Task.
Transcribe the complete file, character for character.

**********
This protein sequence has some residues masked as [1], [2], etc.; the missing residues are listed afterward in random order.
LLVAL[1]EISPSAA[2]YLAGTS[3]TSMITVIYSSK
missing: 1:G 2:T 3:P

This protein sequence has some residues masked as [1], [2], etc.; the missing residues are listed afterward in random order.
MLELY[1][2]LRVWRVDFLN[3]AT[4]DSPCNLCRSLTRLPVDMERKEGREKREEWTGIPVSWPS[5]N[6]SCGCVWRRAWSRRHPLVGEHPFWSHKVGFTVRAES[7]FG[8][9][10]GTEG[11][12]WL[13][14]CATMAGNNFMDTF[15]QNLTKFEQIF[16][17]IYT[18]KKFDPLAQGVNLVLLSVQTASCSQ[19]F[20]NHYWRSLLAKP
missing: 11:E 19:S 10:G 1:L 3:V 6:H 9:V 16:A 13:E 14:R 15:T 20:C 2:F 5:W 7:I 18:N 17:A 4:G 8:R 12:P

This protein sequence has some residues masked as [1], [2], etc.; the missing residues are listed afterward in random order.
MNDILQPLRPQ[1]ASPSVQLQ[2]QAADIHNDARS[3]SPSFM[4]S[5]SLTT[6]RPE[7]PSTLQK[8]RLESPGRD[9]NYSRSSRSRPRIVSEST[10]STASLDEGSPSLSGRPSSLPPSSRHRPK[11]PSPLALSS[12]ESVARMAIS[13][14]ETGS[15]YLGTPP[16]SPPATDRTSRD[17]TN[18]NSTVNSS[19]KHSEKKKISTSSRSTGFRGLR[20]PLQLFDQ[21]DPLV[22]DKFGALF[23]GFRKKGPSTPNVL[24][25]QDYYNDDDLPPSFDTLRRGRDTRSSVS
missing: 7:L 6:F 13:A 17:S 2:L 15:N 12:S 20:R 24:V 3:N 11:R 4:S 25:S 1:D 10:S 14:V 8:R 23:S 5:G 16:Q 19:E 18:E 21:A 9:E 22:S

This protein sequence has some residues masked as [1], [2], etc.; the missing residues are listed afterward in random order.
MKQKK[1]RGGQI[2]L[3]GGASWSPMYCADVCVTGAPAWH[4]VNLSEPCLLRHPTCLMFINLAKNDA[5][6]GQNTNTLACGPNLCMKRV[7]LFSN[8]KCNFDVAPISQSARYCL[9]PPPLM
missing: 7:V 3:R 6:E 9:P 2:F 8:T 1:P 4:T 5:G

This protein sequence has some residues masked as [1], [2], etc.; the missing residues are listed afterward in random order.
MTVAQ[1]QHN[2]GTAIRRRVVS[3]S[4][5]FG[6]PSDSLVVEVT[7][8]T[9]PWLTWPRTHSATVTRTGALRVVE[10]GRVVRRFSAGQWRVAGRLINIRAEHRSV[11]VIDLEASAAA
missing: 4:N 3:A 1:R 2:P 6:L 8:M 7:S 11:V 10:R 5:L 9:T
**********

This protein sequence has some residues masked as [1], [2], etc.; the missing residues are listed afterward in random order.
LLVAL[1]EISPSAA[2]YLAGTS[3]TSMITVIYSSK
missing: 1:G 2:T 3:P

This protein sequence has some residues masked as [1], [2], etc.; the missing residues are listed afterward in random order.
MLELY[1][2]LRVWRVDFLN[3]AT[4]DSPCNLCRSLTRLPVDMERKEGREKREEWTGIPVSWPS[5]N[6]SCGCVWRRAWSRRHPLVGEHPFWSHKVGFTVRAES[7]FG[8][9][10]GTEG[11][12]WL[13][14]CATMAGNNFMDTF[15]QNLTKFEQIF[16][17]IYT[18]KKFDPLAQGVNLVLLSVQTASCSQ[19]F[20]NHYWRSLLAKP
missing: 11:E 19:S 10:G 1:L 3:V 6:H 9:V 16:A 13:E 14:R 15:T 20:C 2:F 5:W 7:I 18:N 17:A 4:G 8:R 12:P

This protein sequence has some residues masked as [1], [2], etc.; the missing residues are listed afterward in random order.
MNDILQPLRPQ[1]ASPSVQLQ[2]QAADIHNDARS[3]SPSFM[4]S[5]SLTT[6]RPE[7]PSTLQK[8]RLESPGRD[9]NYSRSSRSRPRIVSEST[10]STASLDEGSPSLSGRPSSLPPSSRHRPK[11]PSPLALSS[12]ESVARMAIS[13][14]ETGS[15]YLGTPP[16]SPPATDRTSRD[17]TN[18]NSTVNSS[19]KHSEKKKISTSSRSTGFRGLR[20]PLQLFDQ[21]DPLV[22]DKFGALF[23]GFRKKGPSTPNVL[24][25]QDYYNDDDLPPSFDTLRRGRDTRSSVS
missing: 7:L 6:F 13:A 17:S 2:L 15:N 12:S 20:R 24:V 3:N 11:R 4:S 25:S 1:D 10:S 14:V 8:R 23:S 5:G 16:Q 19:E 18:E 21:A 9:E 22:S

This protein sequence has some residues masked as [1], [2], etc.; the missing residues are listed afterward in random order.
MKQKK[1]RGGQI[2]L[3]GGASWSPMYCADVCVTGAPAWH[4]VNLSEPCLLRHPTCLMFINLAKNDA[5][6]GQNTNTLACGPNLCMKRV[7]LFSN[8]KCNFDVAPISQSARYCL[9]PPPLM
missing: 7:V 3:R 6:E 9:P 2:F 8:T 1:P 4:T 5:G

This protein sequence has some residues masked as [1], [2], etc.; the missing residues are listed afterward in random order.
MTVAQ[1]QHN[2]GTAIRRRVVS[3]S[4][5]FG[6]PSDSLVVEVT[7][8]T[9]PWLTWPRTHSATVTRTGALRVVE[10]GRVVRRFSAGQWRVAGRLINIRAEHRSV[11]VIDLEASAAA
missing: 4:N 3:A 1:R 2:P 6:L 8:M 7:S 11:V 10:R 5:L 9:T